As we draw to the close of 2021 and continue learning, for another year, how to live with the pandemic, an interesting and perhaps unintended consequence, has been the Great Retirement.
What is the Great Retirement?
There has been increasing evidence of older workers leaving the workforce and then deciding that they will not return to work as different parts of the economy have reopened.
Even before news of this Great Retirement, we had already committed to further researching the subject of “how much can I really spend from my savings and investments if I stop work”?
On the face of it, seemingly a very simple question and couldn’t we just use some time-tested rules of thumb which suggest that withdrawing between 3% and 4% from your investments and pensions per annum, ought to be sustainable over the longer term?
Just to clarify, we’re not suggesting you look for and simply invest in Assets that can produce a “natural income” (dividend yield, interest, rent etc..) of between 3% and 4% per annum. That leads to a horribly skewed investment strategy that focusses too much on shares that pay larger dividends and excludes vast swathes of the investment universe, and we all know what happens when companies, as they do, cut or stop dividends…
We need to recognise and acknowledge that for the majority, lifestyle spending, once you are no longer working full-time is unlikely to increase in a nice linear fashion from your late 50’s to your late 70’s.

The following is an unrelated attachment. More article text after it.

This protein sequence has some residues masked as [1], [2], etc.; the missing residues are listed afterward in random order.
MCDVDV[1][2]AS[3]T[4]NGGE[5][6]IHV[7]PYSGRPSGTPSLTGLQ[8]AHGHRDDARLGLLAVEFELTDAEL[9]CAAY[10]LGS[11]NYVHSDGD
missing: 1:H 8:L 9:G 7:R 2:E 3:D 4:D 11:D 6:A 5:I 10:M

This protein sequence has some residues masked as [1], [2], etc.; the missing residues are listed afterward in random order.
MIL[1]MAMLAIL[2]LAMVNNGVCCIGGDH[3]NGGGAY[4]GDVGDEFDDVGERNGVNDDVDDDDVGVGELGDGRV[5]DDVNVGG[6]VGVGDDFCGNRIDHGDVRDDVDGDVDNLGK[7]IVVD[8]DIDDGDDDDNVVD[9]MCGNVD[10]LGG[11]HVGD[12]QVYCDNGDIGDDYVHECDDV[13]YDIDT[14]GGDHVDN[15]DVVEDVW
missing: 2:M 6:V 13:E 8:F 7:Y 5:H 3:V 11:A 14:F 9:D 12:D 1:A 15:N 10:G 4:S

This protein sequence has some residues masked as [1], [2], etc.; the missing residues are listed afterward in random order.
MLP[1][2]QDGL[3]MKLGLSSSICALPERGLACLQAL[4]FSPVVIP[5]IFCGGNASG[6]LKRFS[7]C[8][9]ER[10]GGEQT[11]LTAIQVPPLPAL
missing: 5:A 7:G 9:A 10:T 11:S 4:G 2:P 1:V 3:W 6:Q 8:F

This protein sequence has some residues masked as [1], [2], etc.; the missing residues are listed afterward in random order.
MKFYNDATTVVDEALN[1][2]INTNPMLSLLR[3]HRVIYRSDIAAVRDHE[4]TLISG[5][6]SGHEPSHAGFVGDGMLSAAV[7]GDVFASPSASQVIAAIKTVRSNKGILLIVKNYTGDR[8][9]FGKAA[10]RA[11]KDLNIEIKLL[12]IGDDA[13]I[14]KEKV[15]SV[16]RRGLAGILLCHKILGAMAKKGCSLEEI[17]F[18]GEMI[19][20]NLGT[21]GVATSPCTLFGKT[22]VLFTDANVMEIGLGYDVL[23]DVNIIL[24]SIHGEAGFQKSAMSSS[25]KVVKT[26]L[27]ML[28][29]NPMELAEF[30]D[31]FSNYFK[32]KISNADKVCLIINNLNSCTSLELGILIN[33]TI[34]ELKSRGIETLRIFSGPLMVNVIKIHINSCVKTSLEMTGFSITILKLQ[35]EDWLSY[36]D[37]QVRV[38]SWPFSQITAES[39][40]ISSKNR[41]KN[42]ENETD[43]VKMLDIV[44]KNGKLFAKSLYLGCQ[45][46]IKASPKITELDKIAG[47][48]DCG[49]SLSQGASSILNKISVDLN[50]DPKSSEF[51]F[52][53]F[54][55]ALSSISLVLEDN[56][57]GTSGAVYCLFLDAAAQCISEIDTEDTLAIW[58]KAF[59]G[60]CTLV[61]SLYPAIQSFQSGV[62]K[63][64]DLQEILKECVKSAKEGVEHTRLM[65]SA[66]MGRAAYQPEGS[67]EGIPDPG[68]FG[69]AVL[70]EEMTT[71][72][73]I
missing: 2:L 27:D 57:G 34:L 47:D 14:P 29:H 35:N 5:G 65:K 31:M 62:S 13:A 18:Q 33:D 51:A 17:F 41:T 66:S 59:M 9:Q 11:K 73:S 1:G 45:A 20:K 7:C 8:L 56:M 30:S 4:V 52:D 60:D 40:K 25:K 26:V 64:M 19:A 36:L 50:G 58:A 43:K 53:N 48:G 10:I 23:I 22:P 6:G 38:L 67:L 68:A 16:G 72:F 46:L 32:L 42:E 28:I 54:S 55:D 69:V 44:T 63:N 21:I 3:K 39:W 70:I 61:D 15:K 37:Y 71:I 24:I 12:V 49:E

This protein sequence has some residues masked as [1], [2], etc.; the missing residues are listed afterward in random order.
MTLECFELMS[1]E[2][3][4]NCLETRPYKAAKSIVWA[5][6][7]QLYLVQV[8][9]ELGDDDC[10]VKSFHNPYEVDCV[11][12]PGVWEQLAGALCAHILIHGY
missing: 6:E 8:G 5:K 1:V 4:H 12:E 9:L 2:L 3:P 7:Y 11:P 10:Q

For many, there is a desire to spend and do more in their 60’s and early 70’s, with the likelihood that spending will decrease or flatten from mid-70’s onwards.
We believe the adoption of dynamic spending strategies could result in far greater spending potential if implemented with the most appropriate investment strategy.
Dynamic spending strategies – the good news
In brief, applying some very simple rules about how much you spend each year and whether you should or shouldn’t increase those payments each year.
With a well-diversified investment portfolio which includes an appropriate mix of shares and safer assets, we believe there is now sufficient evidence to suggest spending rates can be over 5% per annum if the appropriate checks and balances are put in place to review both spending and investment performance annually.
In our next blog articles we’ll be sharing more detail and justification of why we believe this approach to be justifiable, but if you are part of the Great Retirement group or you’re simply questioning “do I have sufficient to make work optional now?”, please don’t fall back on some of the old rules of thumb and start the next phase of your life by potentially, limiting your lifestyle unnecessarily.
If you have any questions about this article or your portfolio, please call on 01825 76 33 66 or send us a message via the form below.